Printing and Output Services: Color Management
Here at the Bureau we take multiple steps to ensure that colors stay consistent from print to print, by calibrating our machines and monitors often and using the same profiles and settings.
Click here to learn what you can do at home to maintain color consistency from screen to print.
|Color Laser Printing|
|Calibration Schedule||Daily, a series of tests to maintain the closest possible reproduction of color*|
|Profile||Web Coated SWOP Grade 3|
*Despite our best efforts and yours, due to the nature of color laser printing, colors will shift throughout the day and from day to day.
|Calibration Schedule||Custom-made paper-specific profiles are relinearized (checked for color consistency) every 3 days.|
Maintaining Color Consistency
There are steps you can take, beyond the test strip, to ensure that your final print looks as close as possible to what is on your screen.
Step One: Monitor Calibration
Monitors are not inherently programmed to check color accuracy. Colors shift over time, and while some monitors are better at maintaining color accuracy, all monitors need to be calibrated.
To properly calibrate your monitor you need an Eye One Calibrating Puck. You can check one out at any of the 3 Media Centers on campus. The Eye One does most of the work for you and the kit will include directions. Just be sure that your settings are as follows:
- Temp: 6500K
- Gamma: 2.2
Desktop computers should be recalibrated once a week. Laptops should be recalibrated as often as possible. Any time the lighting situation where you're working changes, you should recalibrate.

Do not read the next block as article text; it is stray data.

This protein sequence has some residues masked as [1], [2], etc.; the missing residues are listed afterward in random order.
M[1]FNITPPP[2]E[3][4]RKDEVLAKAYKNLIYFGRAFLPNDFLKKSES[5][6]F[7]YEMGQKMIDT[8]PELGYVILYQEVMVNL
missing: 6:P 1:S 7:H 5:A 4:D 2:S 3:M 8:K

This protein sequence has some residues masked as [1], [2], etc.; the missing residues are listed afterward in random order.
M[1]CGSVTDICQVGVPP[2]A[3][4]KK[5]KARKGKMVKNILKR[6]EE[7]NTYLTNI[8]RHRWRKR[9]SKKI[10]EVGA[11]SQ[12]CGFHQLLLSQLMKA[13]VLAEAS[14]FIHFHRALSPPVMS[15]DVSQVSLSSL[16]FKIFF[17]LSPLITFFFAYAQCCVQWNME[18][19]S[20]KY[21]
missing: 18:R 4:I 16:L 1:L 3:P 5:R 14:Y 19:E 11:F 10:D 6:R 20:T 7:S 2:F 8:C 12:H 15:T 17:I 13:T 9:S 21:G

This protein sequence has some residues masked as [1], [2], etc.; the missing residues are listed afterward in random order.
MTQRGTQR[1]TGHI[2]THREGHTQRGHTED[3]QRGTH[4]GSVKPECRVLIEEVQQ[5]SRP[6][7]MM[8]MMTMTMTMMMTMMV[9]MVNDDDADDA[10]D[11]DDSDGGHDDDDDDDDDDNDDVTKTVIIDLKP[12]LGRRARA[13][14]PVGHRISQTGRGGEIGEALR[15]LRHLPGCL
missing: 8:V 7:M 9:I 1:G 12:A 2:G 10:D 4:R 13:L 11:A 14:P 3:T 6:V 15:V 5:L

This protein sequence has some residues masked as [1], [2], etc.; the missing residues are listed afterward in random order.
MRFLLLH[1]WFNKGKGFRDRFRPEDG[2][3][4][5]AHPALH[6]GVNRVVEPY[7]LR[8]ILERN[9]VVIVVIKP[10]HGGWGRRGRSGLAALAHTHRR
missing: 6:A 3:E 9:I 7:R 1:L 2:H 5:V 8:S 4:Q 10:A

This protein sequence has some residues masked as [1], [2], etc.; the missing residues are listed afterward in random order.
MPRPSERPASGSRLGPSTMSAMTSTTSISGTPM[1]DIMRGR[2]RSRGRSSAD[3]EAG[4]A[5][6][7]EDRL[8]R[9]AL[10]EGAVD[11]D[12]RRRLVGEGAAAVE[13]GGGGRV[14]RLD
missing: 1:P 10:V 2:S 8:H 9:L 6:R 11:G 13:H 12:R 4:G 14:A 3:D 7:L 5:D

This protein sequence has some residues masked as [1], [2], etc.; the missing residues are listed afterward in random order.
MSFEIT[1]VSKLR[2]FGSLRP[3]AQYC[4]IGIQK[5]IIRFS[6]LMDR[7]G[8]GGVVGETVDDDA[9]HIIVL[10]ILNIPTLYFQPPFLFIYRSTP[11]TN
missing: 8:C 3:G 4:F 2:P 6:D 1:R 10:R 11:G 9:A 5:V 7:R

Step Two: Color Profiles
These directions are specific to inkjet printing only. Calibrating your screen is a good idea whether you are printing with a laser or an inkjet printer.
Every image has an assigned color profile that limits the number of colors in that image. Ideally, you want to start with the largest color profile possible and only reduce or change that profile when absolutely necessary. Here are some common color profiles from the largest (with the most possible colors) to smallest.
To find out what color profile your image is currently using:
- Open the file in Photoshop and go to the bottom left hand corner of the screen.
- Click the arrow to open up a menu of info available on the image.
- Right now we are looking at the Document Size.
- Click "Document Profile" to see your current color profile.
- The Service Bureau uses AdobeRGB (1998) for Inkjet prints. If your file is not that you will need to convert it.
Step Three: Soft Proofing
Converting your file to a different color profile changes the way it looks, sometimes dramatically. By Soft Proofing your file you can see how your image will look without permanently changing it.
To soft proof for inkjet printing at the Service Bureau:
- Open your image in Photoshop.
- Go to View > Proof Setup > Custom.
- Make sure that "Preserve RGB Numbers" is unchecked.
- Under the "Rendering Intent" dropdown, select "Perceptual" for photographic material or "Relative Colometric" for graphics. Really, whichever looks best. (There are two other Rendering Intents, Absolute and Saturated. These are not compatible with our printers and will make your images look strange.)
- Select a Blackpoint compensation that looks best. If you are printing on a matte paper, you will want to turn make sure that Black Point Compensation is unchecked.
Step Four: Converting to Profile
Converting to your final profile permanently moves your image into that color space. It's the last step before saving the file to be printed.
To convert your file for printing at the Service Bureau:
- Open your file in Photoshop.
- Go to Edit > Convert to Profile...
- Under the "Profile" dropdown, select "Adobe RGB 1998".
- For the "Engine", select "Adobe (ACE)".
- Dither should be unchecked.
- For "Intent" and "Black Point Compensation", use the same settings you used in Soft Proof.